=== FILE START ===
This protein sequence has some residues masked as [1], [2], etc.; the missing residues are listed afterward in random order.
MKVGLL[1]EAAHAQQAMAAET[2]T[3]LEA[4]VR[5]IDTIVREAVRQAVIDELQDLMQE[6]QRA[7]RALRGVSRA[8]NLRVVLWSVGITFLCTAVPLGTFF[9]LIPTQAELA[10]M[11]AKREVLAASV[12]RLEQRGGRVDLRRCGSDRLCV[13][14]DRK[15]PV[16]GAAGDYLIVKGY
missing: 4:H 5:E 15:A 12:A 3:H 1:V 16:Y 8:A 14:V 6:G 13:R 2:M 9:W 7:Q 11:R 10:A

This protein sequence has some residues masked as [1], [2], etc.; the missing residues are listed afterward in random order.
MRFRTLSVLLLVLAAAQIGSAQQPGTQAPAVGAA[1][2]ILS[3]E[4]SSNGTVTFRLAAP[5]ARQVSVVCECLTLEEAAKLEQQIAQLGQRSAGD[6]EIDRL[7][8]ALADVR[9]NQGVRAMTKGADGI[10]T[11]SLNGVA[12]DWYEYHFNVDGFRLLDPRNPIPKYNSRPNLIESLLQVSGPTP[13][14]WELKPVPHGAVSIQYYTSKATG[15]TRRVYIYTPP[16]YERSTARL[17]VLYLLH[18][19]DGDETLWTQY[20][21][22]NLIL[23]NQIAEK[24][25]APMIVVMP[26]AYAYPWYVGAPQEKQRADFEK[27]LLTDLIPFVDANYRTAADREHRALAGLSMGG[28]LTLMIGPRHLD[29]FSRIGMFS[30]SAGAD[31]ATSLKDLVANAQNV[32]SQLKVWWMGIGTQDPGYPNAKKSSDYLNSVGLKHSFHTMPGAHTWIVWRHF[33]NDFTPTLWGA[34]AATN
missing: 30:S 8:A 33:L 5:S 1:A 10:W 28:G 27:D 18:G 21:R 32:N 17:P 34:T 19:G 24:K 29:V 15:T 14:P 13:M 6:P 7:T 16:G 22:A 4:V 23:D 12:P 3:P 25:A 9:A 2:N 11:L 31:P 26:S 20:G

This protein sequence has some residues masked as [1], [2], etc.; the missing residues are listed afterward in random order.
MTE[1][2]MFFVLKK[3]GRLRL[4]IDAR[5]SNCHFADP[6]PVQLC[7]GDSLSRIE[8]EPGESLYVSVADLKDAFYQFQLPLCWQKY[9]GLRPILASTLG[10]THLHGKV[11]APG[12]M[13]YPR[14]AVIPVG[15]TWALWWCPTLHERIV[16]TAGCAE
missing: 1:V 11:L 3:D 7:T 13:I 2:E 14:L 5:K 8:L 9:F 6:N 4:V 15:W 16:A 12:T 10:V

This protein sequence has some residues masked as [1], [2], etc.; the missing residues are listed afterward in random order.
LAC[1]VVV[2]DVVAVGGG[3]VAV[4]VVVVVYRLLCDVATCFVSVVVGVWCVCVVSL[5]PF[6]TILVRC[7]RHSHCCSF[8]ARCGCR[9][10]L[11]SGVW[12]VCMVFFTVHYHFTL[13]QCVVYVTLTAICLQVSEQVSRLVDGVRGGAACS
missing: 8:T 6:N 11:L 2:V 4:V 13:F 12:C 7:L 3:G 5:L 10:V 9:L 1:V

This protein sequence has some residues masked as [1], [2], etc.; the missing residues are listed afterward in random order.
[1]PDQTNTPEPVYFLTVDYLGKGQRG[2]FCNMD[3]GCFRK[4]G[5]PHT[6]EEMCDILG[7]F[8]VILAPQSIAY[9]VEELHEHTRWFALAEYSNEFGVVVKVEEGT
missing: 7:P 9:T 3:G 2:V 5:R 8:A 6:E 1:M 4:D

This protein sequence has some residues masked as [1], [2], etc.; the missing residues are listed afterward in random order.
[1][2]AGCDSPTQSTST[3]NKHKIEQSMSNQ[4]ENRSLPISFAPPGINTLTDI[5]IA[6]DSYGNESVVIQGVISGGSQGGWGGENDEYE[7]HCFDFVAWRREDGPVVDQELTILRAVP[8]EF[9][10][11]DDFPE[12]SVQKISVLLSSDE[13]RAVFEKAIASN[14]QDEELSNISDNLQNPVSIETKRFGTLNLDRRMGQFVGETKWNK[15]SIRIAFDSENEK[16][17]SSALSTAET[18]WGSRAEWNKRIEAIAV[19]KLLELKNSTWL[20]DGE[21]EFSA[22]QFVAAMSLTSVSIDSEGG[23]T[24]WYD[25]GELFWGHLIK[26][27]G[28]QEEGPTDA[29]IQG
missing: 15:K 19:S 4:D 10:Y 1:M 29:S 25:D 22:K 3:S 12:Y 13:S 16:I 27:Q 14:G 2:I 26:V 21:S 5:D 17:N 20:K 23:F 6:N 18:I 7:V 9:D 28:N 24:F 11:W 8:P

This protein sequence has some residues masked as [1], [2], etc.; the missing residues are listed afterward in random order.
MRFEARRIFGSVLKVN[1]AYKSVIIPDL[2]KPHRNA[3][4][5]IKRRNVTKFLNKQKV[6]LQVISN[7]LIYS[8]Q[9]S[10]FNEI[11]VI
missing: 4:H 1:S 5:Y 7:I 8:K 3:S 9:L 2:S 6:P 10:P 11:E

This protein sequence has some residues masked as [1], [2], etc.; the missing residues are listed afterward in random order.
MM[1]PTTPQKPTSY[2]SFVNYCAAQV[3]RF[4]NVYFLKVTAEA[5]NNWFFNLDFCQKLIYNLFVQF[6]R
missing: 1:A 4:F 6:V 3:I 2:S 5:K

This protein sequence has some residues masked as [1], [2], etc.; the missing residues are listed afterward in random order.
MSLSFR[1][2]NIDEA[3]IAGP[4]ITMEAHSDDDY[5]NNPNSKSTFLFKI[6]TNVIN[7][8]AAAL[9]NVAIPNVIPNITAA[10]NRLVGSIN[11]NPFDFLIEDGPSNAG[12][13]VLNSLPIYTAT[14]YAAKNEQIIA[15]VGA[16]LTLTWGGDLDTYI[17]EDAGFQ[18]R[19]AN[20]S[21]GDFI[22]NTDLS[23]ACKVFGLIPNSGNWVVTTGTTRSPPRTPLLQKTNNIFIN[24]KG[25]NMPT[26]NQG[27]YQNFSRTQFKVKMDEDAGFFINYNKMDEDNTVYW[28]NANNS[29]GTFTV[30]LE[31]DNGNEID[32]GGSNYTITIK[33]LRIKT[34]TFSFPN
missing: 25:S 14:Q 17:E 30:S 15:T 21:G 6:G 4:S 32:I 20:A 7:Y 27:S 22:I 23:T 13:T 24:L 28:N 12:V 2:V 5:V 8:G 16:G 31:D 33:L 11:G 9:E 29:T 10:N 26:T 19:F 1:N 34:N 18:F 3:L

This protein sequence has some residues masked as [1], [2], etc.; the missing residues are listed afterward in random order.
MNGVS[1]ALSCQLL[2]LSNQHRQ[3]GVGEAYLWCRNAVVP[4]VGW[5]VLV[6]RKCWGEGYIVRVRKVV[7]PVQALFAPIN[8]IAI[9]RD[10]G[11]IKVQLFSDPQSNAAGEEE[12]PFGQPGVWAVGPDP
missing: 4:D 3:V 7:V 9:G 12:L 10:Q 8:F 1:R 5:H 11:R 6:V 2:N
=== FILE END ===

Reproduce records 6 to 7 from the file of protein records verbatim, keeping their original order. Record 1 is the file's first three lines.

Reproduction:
This protein sequence has some residues masked as [1], [2], etc.; the missing residues are listed afterward in random order.
[1][2]AGCDSPTQSTST[3]NKHKIEQSMSNQ[4]ENRSLPISFAPPGINTLTDI[5]IA[6]DSYGNESVVIQGVISGGSQGGWGGENDEYE[7]HCFDFVAWRREDGPVVDQELTILRAVP[8]EF[9][10][11]DDFPE[12]SVQKISVLLSSDE[13]RAVFEKAIASN[14]QDEELSNISDNLQNPVSIETKRFGTLNLDRRMGQFVGETKWNK[15]SIRIAFDSENEK[16][17]SSALSTAET[18]WGSRAEWNKRIEAIAV[19]KLLELKNSTWL[20]DGE[21]EFSA[22]QFVAAMSLTSVSIDSEGG[23]T[24]WYD[25]GELFWGHLIK[26][27]G[28]QEEGPTDA[29]IQG
missing: 15:K 19:S 4:D 10:Y 1:M 29:S 25:D 22:K 3:S 12:Y 13:S 16:I 27:Q 14:G 2:I 26:V 21:S 5:D 17:N 20:K 23:F 6:N 18:I 7:V 9:D 28:N 24:F 11:W 8:P

This protein sequence has some residues masked as [1], [2], etc.; the missing residues are listed afterward in random order.
MRFEARRIFGSVLKVN[1]AYKSVIIPDL[2]KPHRNA[3][4][5]IKRRNVTKFLNKQKV[6]LQVISN[7]LIYS[8]Q[9]S[10]FNEI[11]VI
missing: 4:H 1:S 5:Y 7:I 8:K 3:S 9:L 2:S 6:P 10:P 11:E